Substance Abuse Counselor
Katina M. Brown
HHS 497: Health and Human Services Capstone
June 6, 2011
Substance abuse is a prevalent and persistent issue within many families and communities. People who have substance abuse problems and want to get help will need the assistance of a substance abuse counselor. A substance abuse counselor is an individual who counsels a person who is suffering from the problem of drug or alcohol addiction. The counselor will not only be able to assist the person with maintaining their sobriety, but they will also be able to help the person’s family with the recovery of their loved one or family member. In order to help the client as ...view middle of the document...
After completing this internship and passing a written exam, a substance abuse counselor intern may seek full certification as a substance abuse counselor after completing the equivalent of three (3) years full time, supervised paid or volunteer experience as a substance abuse counselor. This experience may be full-time or part-time but must amount to 6000 hours of practice not to be earned in less than thirty-six (36) calendar months. He/she must also complete 270 clock hours of Board approved education/training (2011).
In addition to the many hours of formal education and on the job training, substance abuse counselors must also know that it is very important that they not become emotionally involved with their clients. If this were to happen, it would cause many problems for the counselor as well as the client. Substance abuse counselors must know how to empathize with their clients. This is very important for the development of the client/counselor relationship. The client must completely trust the counselor in order for he or she to receive the help that they really need. Kartha states that in order for the patient to recover completely from his addiction, it is important that he opens up to the counselor about his problems (2010). The patient must feel comfortable enough with the counselor to share very intimate feelings that could lead to the cause of the substance abuse.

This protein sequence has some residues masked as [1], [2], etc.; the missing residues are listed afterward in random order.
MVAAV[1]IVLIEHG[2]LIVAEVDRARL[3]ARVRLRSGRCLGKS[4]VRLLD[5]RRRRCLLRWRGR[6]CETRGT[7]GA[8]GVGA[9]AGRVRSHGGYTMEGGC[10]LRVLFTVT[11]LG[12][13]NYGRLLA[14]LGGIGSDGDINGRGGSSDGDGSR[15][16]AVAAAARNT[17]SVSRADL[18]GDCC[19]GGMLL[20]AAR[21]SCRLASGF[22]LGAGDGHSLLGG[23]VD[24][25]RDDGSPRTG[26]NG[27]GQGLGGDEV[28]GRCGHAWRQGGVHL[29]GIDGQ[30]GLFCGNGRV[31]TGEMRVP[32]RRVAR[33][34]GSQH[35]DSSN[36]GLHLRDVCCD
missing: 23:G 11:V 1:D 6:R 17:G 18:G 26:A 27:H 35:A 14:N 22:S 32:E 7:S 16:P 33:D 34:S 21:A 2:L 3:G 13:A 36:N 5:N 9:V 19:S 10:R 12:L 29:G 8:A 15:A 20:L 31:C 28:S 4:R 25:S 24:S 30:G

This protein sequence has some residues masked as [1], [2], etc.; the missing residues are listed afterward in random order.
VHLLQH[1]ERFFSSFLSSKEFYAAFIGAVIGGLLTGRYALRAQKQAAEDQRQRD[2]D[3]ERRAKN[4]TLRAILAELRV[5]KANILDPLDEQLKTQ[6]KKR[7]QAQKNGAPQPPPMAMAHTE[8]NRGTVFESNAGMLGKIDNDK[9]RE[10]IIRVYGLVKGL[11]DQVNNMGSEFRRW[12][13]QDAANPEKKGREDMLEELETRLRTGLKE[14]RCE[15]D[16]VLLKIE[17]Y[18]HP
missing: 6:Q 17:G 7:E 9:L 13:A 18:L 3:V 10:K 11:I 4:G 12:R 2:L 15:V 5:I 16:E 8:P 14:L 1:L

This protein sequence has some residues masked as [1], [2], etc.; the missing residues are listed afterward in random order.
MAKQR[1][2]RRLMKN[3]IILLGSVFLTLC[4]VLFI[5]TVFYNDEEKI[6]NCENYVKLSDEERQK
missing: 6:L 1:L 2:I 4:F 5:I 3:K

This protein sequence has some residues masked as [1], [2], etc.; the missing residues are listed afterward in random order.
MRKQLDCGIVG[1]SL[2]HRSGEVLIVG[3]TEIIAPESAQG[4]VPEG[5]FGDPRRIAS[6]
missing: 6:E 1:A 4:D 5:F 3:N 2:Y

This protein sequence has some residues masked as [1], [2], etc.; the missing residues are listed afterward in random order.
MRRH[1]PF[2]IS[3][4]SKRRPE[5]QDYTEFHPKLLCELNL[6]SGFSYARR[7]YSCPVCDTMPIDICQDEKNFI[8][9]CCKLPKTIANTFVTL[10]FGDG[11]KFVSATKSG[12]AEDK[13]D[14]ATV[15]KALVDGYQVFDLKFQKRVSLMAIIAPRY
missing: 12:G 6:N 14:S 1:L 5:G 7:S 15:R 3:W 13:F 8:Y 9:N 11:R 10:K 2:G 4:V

Training and experience is a very important aspect of becoming a licensed substance abuse counselor. According to Harris et al, “employers expect trained human service practitioners to understand how the health and human service works. Students must, therefore, gain skills in coordinating the services a client receives while being able to help the same client access the services of other agencies as the need arises” (2004). This is especially true of substance abuse counselors.
The National Organization of Human Services is an organization whose vision is to see individuals and communities transformed through human services. They oversee the Council for Standards in Human Service Education (CSHSE). According to their website, “the council is a national board committed to improving the quality, consistency, and relevance of human service education programs through national standards and accreditation of human service degree programs, research, and publications” (2011). The CSHSE recognizes that human services professionals including substance abuse counselors have a responsibility to receive the best possible education needed in order to help people to the best of their abilities. To reinforce this method, the council has established standards of education for those seeking a degree in any human services field that must be followed by higher education schools in order for the school to be considered accredited. These standards include:
1. The curriculum shall include the historical development of human services.